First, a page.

Nissan's reason for this is probably that performance of the electric powertrain under towing loads would not be acceptable, but it might be that there is insufficient rear suspension capacity to handle the hitch load (in addition to the battery pack). I don't think it's accidental that the Leaf body style - despite being a hatchback - minimizes the cargo room available; they don't want you to try to carry very much. That doesn't really matter in a way, because...
No one makes a tow bar for the Leaf with the correct standards stamped into it, as required for all vehicles manufactured after 1998. This is because Nissan gave it a Zero KG rating.
This is the practical issue. Even if you were willing to operate with unapproved components, the usual fix of adapting a towbar from a related vehicle presumably won't work, because the Leaf doesn't share body structure with another Nissan model (as far as I know), the way many hybrids and some EVs are based on gas-engined models. For instance, even if an eGolf isn't rated for towing, a regular Golf towbar probably fits.

Whether or not a Navara would really be suitable for towing with a Leaf powertrain, in practical terms it seems likely that no one would bother you about towing with it, and there are certainly towbars available.

As for changing the propulsion type and if it can still tow in the Navara, I need to look into that.
The question is really whether the control system can limit power to avoid overheating the motor, controller/inverter, or battery... or whether you are patient and diligent enough to do that yourself. And, of course, there's the question of range with the motor working much harder than it does in a non-towing Leaf.


Do you have a spare Leaf? :rolleyes: A complete Leaf powertrain (motor with inverter and gearbox) in each end of a Navara would be well-suited to the load of the heavier vehicle with cargo, :D although the chassis wouldn't have much payload if you squeezed in both battery packs.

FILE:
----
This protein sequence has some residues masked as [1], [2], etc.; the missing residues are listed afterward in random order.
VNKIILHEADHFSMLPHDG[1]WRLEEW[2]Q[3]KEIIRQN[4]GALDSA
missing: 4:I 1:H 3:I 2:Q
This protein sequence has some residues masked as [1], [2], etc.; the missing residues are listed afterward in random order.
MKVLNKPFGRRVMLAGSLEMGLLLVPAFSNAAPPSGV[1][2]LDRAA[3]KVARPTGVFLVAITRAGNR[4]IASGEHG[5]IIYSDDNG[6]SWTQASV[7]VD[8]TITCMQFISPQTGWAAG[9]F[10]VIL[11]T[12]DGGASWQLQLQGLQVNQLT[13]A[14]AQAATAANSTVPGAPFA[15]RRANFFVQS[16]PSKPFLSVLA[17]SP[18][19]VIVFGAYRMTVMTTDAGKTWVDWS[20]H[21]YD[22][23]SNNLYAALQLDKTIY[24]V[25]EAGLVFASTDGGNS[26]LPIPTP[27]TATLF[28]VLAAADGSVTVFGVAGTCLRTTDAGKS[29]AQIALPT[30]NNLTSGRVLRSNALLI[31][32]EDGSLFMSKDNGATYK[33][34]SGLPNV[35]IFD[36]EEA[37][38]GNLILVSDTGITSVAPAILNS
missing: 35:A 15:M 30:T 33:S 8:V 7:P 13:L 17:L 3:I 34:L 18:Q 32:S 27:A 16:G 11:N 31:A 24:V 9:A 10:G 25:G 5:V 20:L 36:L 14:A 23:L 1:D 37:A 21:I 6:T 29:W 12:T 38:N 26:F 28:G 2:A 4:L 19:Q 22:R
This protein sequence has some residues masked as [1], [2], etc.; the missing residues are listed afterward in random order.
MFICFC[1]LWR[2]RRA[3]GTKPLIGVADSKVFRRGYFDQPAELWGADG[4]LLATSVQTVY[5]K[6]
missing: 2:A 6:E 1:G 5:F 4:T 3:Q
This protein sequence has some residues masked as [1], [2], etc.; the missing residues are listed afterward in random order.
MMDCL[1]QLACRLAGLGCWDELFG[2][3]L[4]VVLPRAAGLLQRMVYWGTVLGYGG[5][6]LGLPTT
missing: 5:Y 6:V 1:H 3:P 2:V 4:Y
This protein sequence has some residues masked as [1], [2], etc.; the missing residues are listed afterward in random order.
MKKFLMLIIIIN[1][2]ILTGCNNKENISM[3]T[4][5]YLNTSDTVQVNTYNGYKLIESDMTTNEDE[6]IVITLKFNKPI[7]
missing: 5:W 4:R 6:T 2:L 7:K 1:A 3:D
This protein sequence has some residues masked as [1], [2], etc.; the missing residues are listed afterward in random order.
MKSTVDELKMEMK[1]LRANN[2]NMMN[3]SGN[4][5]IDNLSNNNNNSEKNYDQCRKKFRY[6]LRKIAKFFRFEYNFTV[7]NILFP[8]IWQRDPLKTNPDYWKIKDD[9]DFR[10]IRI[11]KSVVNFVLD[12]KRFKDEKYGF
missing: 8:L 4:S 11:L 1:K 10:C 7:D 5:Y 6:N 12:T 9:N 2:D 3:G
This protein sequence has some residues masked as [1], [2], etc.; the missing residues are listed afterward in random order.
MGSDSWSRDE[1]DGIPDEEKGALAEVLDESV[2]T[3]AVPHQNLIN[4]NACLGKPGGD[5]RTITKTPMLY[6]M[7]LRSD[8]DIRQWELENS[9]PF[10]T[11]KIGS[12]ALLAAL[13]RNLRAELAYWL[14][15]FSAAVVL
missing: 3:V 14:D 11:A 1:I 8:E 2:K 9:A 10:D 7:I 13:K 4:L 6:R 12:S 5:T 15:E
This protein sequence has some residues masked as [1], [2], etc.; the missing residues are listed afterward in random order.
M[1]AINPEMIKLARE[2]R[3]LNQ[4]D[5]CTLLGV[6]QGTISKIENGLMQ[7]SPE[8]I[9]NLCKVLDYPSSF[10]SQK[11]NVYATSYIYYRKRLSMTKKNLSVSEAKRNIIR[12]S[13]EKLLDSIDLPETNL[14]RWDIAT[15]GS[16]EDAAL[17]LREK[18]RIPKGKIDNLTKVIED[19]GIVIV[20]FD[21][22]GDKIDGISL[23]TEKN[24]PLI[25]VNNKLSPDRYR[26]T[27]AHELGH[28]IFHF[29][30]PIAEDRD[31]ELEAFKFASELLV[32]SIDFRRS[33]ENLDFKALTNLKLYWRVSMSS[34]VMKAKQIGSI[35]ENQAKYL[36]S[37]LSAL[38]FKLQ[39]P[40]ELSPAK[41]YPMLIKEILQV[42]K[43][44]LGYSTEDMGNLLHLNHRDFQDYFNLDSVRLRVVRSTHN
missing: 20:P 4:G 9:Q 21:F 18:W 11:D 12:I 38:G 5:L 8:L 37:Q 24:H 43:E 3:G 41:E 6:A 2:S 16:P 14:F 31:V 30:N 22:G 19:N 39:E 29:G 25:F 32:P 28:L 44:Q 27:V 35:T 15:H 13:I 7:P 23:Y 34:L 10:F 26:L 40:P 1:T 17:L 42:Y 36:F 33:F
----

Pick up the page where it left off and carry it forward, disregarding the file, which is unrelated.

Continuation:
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as a practical matter the issue is bureaucracy. People tow with leafs all the time
http://www.mynissanleaf.com/viewtopic.php?t=13428

Hell even the manufacturers basically ask customers "how much are you towing" when coming up with the ratings, and pander to the high margin truck crowd.

Trying to turn it into "the engineering of towing with a leaf" discussion is just silly, you throw a tow bar on it and use some common sense.

http://www.ebay.com/itm/CURT-Manufa...ash=item21261ab892:g:VPwAAOSwX61ZDG9q&vxp=mtr
Can it be done?
With regards to Leaf towing a lot will depend on where you are based... UK/EU law differs greatly from other jurisdictions for example.

With regards to reusing Leaf components then sure that's possible... here's a great thread to start;

http://www.diyelectriccar.com/forums/showthread.php?t=151458

User skooler would also be a useful resource if you're in the UK.
Maybe I am looking at this completely the wrong way. I was looking at the Navara, as it was practical for throwing logs in the back of, running my on board air compressor, 230V inverter, various tools, front and rear winches etc. If I buy the Model 3, then it will cost me £30K. For £5K I can a pick up in really good condition with a dead engine/gearbox etc.
I want to use the Leaf cells, as I have a Leaf to use the parts from. I completely get the issues with the pickup aerodynamics, and the 2 motor suggestion.
I am trying to keep this simple, and from my very limited experience, I would like to get a suitable motor and controller to mate with the Leaf cells in whatever voltage combination.
I know I can just bolt a motor to the existing transmission, but that seems so full of parasitic losses. The diesel motor that the electric motor would replace would have similar rev ranges, but I don't know about the torque/BHP curve on the DC motors.